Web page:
City may allow other types of construction

New guidance suggests Department of Buildings has discretion

TRD New York /
Mar.March 30, 2020 06:30 PM
Melanie La Rocca, Commissioner of the New York City Department of Buildings

Melanie La Rocca, commissioner of the New York City Department of Buildings

The city may allow more types of construction under the state’s partial ban.

In guidance issued by the Department of Buildings on Monday, the agency stated that in addition to utilities, health care facilities, homeless shelters and affordable housing, “other essential construction as approved by the Department” would be exempt from the state’s “New York on Pause” order.

Until at least April 15, employees of all non-essential businesses are prohibited from reporting to work. Initially, all construction was considered essential, but last week, the Empire State Development Corp. released new guidelines that restricted most construction types.

It’s unclear what other construction city’s buildings agency may approve. A message seeking more information wasn’t immediately returned. Starting Tuesday, however, owners and construction companies can start filing applications for their work to be considered essential.

The Department of Buildings also further defined what is considered affordable housing and thus spared from the construction ban. Multifamily projects in the city where at least 30 percent of the units are income-restricted are exempt, as are projects that are part of the city’s inclusionary housing programs (either voluntary or mandatory), according to the agency.

Many developments receive the Affordable New York tax break, formerly known as 421a. Most options available under the program call for at least 30 percent of the units to be affordable, meaning that many rental projects under construction could be considered essential.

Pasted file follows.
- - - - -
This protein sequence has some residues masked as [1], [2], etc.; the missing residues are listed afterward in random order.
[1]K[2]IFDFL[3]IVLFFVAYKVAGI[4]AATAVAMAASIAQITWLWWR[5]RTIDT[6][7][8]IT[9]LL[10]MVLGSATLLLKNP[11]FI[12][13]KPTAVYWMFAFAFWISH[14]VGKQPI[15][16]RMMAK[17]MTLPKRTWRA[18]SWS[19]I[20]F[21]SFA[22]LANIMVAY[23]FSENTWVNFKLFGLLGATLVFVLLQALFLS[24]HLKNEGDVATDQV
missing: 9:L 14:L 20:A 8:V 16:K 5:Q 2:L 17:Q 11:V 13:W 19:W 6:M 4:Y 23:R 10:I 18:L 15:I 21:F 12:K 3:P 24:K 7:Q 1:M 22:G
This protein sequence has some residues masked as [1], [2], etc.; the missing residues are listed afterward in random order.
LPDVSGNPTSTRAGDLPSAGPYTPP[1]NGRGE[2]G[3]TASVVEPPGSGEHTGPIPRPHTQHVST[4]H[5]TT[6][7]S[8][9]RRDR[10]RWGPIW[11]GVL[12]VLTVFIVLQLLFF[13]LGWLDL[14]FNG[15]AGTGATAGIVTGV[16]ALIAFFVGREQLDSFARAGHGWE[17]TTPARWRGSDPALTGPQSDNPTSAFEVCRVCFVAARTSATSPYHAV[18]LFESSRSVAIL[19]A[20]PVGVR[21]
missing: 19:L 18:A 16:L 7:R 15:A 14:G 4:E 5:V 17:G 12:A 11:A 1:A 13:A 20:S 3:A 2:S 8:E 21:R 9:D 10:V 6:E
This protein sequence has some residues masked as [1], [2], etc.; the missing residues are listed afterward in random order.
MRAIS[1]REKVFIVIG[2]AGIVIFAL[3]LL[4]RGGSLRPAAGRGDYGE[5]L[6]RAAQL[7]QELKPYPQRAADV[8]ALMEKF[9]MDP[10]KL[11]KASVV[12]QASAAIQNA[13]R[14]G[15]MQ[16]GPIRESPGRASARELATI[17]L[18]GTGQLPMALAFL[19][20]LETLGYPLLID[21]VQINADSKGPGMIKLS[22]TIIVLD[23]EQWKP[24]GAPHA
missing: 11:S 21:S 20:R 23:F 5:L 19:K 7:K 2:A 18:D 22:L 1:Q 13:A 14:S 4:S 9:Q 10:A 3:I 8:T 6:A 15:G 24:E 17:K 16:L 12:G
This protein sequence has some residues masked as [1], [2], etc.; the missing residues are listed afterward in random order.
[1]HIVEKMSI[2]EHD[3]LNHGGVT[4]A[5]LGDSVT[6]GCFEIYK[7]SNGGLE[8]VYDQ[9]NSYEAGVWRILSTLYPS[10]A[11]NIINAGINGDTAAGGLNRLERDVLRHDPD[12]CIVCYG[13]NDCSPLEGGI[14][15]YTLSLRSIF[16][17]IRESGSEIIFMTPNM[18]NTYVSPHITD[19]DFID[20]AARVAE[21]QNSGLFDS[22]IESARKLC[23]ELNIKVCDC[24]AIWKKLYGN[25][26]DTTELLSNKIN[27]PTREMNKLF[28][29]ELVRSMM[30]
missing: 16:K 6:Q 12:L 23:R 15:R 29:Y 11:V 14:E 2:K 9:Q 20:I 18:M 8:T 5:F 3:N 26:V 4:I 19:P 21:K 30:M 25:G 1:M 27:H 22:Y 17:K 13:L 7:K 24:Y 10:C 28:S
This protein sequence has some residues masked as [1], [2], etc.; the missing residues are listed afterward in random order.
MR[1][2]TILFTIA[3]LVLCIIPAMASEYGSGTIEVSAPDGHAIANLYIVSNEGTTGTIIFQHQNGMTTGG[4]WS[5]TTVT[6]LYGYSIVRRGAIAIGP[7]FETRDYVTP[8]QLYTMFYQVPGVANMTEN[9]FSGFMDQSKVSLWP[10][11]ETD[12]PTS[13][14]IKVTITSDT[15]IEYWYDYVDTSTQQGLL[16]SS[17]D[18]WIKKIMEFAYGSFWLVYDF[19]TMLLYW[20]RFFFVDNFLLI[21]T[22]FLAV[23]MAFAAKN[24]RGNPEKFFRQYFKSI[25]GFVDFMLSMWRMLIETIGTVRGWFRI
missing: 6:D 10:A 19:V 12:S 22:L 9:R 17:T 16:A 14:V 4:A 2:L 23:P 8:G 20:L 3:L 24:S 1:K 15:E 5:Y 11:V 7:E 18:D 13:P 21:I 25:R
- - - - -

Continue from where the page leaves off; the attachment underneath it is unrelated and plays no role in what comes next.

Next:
The agency’s guidance also appears to allow work on private or multifamily buildings to address emergency conditions or to house specific populations, such as victims of domestic violence. If it is within public housing, work related to heating season is permitted.

Write to Kathryn Brenzel at [email protected]


Related Articles

arrow_forward_ios
384-386 Atlantic Avenue and Compass CEO Robert Reffkin (Google Maps; Getty)

Compass used Covid-19 to get out of lease: lawsuit

Compass used Covid-19 to get out of lease: lawsuit
The FTSE Nareit All REITs index rose by 3.68 percent on Tuesday, outpacing the broader markets as the New York Stock Exchange reopened its trading floor following a two-month closure. (Getty; iStock)

REIT stocks rise as NYSE trading floor reopens

REIT stocks rise as NYSE trading floor reopens
Stephen Ross, chairman of Related Companies (Getty)

Stephen Ross to retailers: Brace yourself for bankruptcies

Stephen Ross to retailers: Brace yourself for bankruptcies
SL Green CEO Marc Holliday and the Daily News Building  at 220 East 42nd Street (Google Maps; SL Green)

SL Green sues Chetrit over $35M deposit for scuttled Daily News deal

SL Green sues Chetrit over $35M deposit for scuttled Daily News deal
(Credit: iStock)

Loophole allowed big-name landlords to get bailout funds

Loophole allowed big-name landlords to get bailout funds
The process for challenging property assessments is so antiquated, officials won’t do Zoom meetings. (iStock)

“A recipe for disaster”: Fighting property taxes in a pandemic

“A recipe for disaster”: Fighting property taxes in a pandemic
Clockwise from left: Bronx housing court at 1118 Grand Concourse, Governor Andrew Cuomo, Judge Lawrence Marks, New York Supreme Court at 60 Centre Street (Getty; Google Maps; Wikipedia; New York State Courts)

Attorneys find ways to “eject” tenants without Housing Court

Attorneys find ways to “eject” tenants without Housing Court
Cadillac Fairview CEO John Sullivan and the RCB Centre in Toronto (Google)

This Canadian office giant has a strategy for a return to work

This Canadian office giant has a strategy for a return to work
arrow_forward_ios

The Deal's newsletters give you the latest scoops, fresh headlines, marketing data, and things to know within the industry.

Loading...